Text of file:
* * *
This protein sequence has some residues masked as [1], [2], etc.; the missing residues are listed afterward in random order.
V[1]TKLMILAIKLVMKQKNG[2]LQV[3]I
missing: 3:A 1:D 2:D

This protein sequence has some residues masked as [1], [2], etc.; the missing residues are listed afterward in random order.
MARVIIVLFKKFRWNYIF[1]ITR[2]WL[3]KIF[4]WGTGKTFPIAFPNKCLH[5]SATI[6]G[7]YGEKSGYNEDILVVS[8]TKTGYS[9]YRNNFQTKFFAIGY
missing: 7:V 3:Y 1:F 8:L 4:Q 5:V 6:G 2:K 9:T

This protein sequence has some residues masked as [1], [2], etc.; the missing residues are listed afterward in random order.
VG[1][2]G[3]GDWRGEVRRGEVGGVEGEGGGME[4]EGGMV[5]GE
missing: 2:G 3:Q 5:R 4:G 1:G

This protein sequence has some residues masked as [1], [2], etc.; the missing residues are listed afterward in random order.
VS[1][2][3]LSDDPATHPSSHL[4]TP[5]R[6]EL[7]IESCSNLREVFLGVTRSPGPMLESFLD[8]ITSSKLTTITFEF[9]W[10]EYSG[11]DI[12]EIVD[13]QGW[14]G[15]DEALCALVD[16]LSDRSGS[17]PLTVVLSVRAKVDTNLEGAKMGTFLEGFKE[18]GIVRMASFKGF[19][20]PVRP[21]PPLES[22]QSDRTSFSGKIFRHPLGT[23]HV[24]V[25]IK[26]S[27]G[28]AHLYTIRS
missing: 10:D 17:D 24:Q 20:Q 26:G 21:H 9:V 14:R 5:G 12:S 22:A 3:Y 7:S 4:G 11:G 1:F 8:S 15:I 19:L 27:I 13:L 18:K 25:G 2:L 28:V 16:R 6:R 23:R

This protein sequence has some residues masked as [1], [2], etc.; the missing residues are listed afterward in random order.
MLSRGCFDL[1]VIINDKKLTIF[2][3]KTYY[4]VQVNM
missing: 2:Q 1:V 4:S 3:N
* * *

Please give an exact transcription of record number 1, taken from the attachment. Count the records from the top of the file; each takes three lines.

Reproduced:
This protein sequence has some residues masked as [1], [2], etc.; the missing residues are listed afterward in random order.
V[1]TKLMILAIKLVMKQKNG[2]LQV[3]I
missing: 3:A 1:D 2:D